Traveling Blind is a romance, a travel adventure, an emotional quest, and a deeply reflective description of coming to terms with lack of sight. It reveals the invisible work of navigating with a guide dog while learning to perceive the world in new ways. Although an intensely personal account, Traveling Blind is not simply memoir, for it extends beyond one person's experience to illuminate our understandings of vision informed by the academic fields of disability studies, feminist ethnography, and the study of human-animal bonds. What does it mean to "travel blind"? What is it like to live in a world where things are not black and white so much as shades of gray? How does it feel to navigate through constantly changing imagery that requires changing inner perspectives as well? What can experiences of blindness tell us about sight? The book confronts these questions and more. In a series of beautifully textured stories, the author takes the reader on a fascinating journey as she travels with Teela, her lively ""golden dog," through airports, city streets, and southwest desert landscapes, exploring these surroundings with changed sight. This unusual account of travel will inspire the sighted as well as the blind, offering pointed observations on processes of learning to work with a service animal and on coming to terms with a disability. In remarkably visual detail, Krieger makes palpable an ambiguous world. Repeatedly confronted with social stereotypes (that she should be totally blind and incapable of mobility), she comes to value her own unique ways of seeing and her interdependence with both her animal and human companions. Her descriptions of exquisite natural landscapes and intimate personal moments will touch as well as educate readers.   A companion website to this book can be found at: http://susankrieger.stanford.edu/travelingblind/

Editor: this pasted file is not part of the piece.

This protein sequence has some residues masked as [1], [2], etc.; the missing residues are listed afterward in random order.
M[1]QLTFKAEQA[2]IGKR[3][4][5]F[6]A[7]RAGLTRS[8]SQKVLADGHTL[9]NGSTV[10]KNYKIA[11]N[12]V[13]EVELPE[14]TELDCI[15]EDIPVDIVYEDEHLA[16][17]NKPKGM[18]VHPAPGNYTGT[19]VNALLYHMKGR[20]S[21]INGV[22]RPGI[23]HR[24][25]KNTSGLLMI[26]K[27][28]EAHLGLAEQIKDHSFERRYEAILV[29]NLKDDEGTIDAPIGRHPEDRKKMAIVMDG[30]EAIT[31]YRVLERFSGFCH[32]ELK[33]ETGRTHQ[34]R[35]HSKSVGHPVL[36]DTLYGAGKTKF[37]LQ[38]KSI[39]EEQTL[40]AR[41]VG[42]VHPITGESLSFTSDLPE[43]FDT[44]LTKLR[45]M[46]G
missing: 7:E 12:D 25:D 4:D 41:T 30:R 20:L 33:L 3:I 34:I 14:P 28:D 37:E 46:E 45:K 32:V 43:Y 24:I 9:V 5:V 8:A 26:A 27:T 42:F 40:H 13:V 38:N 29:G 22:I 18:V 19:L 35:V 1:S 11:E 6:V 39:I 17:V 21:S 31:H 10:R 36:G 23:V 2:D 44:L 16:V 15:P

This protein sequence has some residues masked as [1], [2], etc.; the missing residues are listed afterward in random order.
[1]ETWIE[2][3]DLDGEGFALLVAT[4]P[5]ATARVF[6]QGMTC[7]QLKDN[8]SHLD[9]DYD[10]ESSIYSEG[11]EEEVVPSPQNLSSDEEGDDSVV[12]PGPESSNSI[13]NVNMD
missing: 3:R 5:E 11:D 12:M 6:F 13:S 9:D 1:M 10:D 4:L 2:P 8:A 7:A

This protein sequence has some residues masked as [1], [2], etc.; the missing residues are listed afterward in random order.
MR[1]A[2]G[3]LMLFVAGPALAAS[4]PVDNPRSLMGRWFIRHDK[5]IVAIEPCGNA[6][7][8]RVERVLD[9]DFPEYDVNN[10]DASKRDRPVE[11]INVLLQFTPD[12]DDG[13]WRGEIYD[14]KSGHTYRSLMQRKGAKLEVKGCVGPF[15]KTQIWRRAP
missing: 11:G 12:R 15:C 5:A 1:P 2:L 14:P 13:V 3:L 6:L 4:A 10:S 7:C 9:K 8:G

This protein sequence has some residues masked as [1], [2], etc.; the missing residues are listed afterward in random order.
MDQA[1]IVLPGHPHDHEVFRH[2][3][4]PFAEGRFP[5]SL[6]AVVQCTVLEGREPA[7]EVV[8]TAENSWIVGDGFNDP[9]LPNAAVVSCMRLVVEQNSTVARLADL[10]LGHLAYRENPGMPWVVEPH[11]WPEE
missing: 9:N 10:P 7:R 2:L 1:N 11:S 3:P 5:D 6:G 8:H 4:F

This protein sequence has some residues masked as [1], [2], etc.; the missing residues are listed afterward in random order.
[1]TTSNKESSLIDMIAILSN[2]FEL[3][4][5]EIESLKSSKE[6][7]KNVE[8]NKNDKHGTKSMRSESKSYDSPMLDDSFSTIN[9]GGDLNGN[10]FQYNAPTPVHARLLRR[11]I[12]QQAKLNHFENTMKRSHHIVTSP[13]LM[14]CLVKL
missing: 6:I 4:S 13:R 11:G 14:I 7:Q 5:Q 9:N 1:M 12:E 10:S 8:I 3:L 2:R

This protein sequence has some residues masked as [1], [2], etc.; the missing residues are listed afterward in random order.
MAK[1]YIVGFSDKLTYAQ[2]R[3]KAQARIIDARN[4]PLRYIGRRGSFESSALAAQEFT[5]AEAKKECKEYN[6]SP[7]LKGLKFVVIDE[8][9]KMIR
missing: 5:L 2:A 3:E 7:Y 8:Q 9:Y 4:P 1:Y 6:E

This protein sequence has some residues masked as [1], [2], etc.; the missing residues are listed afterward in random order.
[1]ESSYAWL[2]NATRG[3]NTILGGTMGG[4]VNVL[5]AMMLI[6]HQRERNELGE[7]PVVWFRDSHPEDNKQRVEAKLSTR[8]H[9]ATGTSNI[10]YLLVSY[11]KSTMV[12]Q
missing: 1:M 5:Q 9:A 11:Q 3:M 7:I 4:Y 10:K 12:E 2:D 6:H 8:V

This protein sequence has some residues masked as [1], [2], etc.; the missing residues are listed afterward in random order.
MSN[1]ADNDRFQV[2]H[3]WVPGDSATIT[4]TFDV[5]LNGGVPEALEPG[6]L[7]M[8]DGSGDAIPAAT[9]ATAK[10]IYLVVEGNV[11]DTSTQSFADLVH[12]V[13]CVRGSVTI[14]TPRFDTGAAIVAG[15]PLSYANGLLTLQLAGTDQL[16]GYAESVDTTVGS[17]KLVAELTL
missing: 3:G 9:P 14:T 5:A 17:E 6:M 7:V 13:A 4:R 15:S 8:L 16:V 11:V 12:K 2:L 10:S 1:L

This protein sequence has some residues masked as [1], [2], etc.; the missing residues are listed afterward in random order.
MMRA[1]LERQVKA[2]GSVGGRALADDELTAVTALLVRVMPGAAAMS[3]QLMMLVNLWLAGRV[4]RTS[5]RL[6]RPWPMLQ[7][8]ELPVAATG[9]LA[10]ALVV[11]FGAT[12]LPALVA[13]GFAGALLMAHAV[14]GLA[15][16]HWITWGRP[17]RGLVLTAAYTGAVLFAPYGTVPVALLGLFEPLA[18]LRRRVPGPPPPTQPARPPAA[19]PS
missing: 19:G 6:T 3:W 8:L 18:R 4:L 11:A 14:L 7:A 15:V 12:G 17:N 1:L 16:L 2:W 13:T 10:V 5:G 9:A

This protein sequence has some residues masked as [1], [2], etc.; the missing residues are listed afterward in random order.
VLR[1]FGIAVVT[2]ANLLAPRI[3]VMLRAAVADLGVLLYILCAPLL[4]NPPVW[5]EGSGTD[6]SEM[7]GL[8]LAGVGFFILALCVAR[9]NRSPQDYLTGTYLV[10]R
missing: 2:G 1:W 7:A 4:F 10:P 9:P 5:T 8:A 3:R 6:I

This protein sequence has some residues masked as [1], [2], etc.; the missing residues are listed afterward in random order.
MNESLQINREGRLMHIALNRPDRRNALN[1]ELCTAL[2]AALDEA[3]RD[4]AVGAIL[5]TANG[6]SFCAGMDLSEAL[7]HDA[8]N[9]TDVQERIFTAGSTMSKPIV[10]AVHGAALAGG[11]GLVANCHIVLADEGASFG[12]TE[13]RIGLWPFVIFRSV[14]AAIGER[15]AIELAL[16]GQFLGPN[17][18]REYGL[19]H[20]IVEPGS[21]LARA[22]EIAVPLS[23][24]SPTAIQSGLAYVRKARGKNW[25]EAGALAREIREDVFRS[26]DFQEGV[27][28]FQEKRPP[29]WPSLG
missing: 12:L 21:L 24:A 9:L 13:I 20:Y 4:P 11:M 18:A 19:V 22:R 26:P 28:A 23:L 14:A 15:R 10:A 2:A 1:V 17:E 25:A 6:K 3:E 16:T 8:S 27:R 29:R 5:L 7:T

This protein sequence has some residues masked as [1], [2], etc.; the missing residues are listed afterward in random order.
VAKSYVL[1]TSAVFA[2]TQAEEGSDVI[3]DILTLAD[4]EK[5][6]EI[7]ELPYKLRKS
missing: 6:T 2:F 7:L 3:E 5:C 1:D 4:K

A dog is an ideal workout partner: always supportive, happy to go for a walk, and never judgmental. When people and dogs exercise together, fitness and health happen on both ends of the leash. As the obesity epidemic spreads, 70 percent of Americans and 50 percent of dogs are overweight or obese, resulting in staggering health care costs and suffering. The causes, consequences, and treatment for the overweight and obese are strikingly similar in people and dogs. Walk a Hound, Lose a Pound, written by an expert veterinary surgeon and leading nurse researcher, helps you move from a food-centered relationship with dogs to an exercise-centered relationship. This volume is designed for dog lovers, dog owners, and families. Based on the latest scientific findings, it will also help professionals (including physicians, veterinarians, and physical therapists) fight obesity and promote fitness in both people and pets. Never has there been a more compelling time for innovative approaches to increasing physical activity, reforming sedentary lifestyles, and enhancing fitness. Walk a Hound, Lose a Pound provides specific strategies for people and dogs to exercise together, lose weight together, and have fun in the process.
When Every Day Is Saturday is a how-to book to plan for a happy, meaningful retirement. The Grace Retirement Inventory sets a fast opening pace and prompts thoughtful, focused questions about retirement. Some retirees seem to have failed badly while many others appear to be happy and successful. What was their guide to success? Dr. Grace's research with seven hundred retirees differentiates this book from all others. Six central themes are developed: 1) freedom and leisure, 2) financial independence, 3) separation from work, 4) family and friends, 5) health, and 6) helping others. Readers evaluate their attitude toward each of these themes and this simple measure predicts their happiness in retirement. The writing is concise, interspersed with comments and stories from the lives of current retirees. Inclusion of these vignettes adds hope, inspiration, and a dash of realism to what lies ahead for every working adult.